Hideout for centuries

LAST UPDATED: 4 Oct, 2013 @ 14:59
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Hideout for centuries

SITTING on a plateau of large, rugged cliffs Ronda was unsurprisingly one of the last Moorish cities to fall during the Reconquest of Spain by the Catholic monarchs.

It is easy to see why it was so hard to seize during a two-hour walking tour around its old town.

Start your walk at the top of the Tajo gorge, which is topped with ancient houses teetering on the cliff top.

Cross the famous Puente Nuevo (New Bridge), and head right, through the winding alleys, keeping close to the gorge. Be warned, though, looking over the walls at that 100 metre drop is not for the faint hearted!

At Plaza Duquesa de Parcent you’ll come across the Santa Maria la Mayor church. Construction began in 1485 but was not completed until the 17th Century, which explains its combination of different artistic styles.

The three naves include Gothic columns, which survived an earthquake in 1580 that destroyed part of the church. The image of the Virgin, one of the building’s most important elements, is attributed to the work of Montañes or La Roldana, depending on which researcher you choose to favour.

Across the road you will find the stunning neoclassical town hall, with its stunning Ronda stone arches.

Head down to Plaza San Francisco and the charming Almocobar gate, a former Arabic gate and well-fortified entrance to the town.

From here, double back before heading into the eastern part of the old town looking out for the fabulous Mina, where the town’s Arabic defenders could find water in a time of siege.

Further down the hill lie the Arabic baths, which are considered one of the best preserved in Europe and were still in use in the 17th Century.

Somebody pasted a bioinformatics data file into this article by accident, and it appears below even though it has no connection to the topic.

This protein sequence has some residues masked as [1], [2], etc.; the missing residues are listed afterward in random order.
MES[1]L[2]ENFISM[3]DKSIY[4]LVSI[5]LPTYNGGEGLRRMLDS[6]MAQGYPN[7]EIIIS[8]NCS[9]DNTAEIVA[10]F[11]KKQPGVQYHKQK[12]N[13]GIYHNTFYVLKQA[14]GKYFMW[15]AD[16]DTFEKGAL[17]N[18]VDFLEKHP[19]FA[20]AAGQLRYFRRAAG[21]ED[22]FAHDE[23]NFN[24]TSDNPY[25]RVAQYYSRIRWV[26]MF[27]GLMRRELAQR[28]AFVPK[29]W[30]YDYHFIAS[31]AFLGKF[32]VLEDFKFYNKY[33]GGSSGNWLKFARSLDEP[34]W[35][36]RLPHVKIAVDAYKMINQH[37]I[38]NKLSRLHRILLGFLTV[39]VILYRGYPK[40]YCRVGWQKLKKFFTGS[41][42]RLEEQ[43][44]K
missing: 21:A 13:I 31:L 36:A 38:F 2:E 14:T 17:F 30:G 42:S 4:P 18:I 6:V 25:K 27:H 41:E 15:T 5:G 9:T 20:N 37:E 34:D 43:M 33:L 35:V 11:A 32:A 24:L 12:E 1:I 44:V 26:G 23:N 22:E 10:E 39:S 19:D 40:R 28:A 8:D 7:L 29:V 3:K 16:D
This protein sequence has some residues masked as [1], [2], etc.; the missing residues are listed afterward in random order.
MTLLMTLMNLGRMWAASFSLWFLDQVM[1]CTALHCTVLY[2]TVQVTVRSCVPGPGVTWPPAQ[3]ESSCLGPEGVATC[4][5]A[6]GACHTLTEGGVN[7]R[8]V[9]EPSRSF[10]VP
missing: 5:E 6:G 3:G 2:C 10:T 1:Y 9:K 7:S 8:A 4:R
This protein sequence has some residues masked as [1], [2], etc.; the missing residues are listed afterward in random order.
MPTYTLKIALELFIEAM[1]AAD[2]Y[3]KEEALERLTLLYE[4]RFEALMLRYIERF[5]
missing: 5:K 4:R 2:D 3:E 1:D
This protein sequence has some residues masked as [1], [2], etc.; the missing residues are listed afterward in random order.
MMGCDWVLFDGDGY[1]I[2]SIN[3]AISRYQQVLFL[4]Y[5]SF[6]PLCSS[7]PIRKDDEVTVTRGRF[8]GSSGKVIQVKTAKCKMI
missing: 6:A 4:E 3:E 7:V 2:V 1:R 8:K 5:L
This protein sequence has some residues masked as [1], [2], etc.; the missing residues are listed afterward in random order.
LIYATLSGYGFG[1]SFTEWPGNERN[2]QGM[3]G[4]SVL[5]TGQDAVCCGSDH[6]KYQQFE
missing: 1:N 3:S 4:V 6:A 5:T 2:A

According to the Muslim custom of the time, those coming into the city needed to be purified, explaining their location next to the ancient Puente Arabe.

From here, head uphill alongside the north of the gorge until you arrive in the new town of Ronda.

You will finally make it back to the famous bridge, where just 200 metres away is the town’s must-see Plaza de Toros, the oldest bullring in Spain and where the rules of bullfighting were also codified over 300 years ago.

Two famous bullfighting families have emerged from the ring; the Romeros being the first. Pedro Romero was the most notable of the Romeros, he killed more than 5000 bulls, without suffering injury to himself, during the course of his career.

A second dynasty of bullfighters emerged in the 20th century, the Ordonez family. Father and son Cayetano and Antonio Ordonez have been credited with luring both Ernest Hemingway and Orson Welles into the crowds of spectators, thanks to their seductive bullfighting technique.

Antonio went on to found the famous Goyesca bullfight, now one of the most expensive, and well-attended, fights in the country. It takes place every September, and both spectators and fighters dress in traditional clothing and the town is decked out in decor reminiscent of the period.

The bullfighting museum within the ring has sections dedicated to these two families, among other memorabilia which gives a good insight into one of Spain’s bloodiest traditions.

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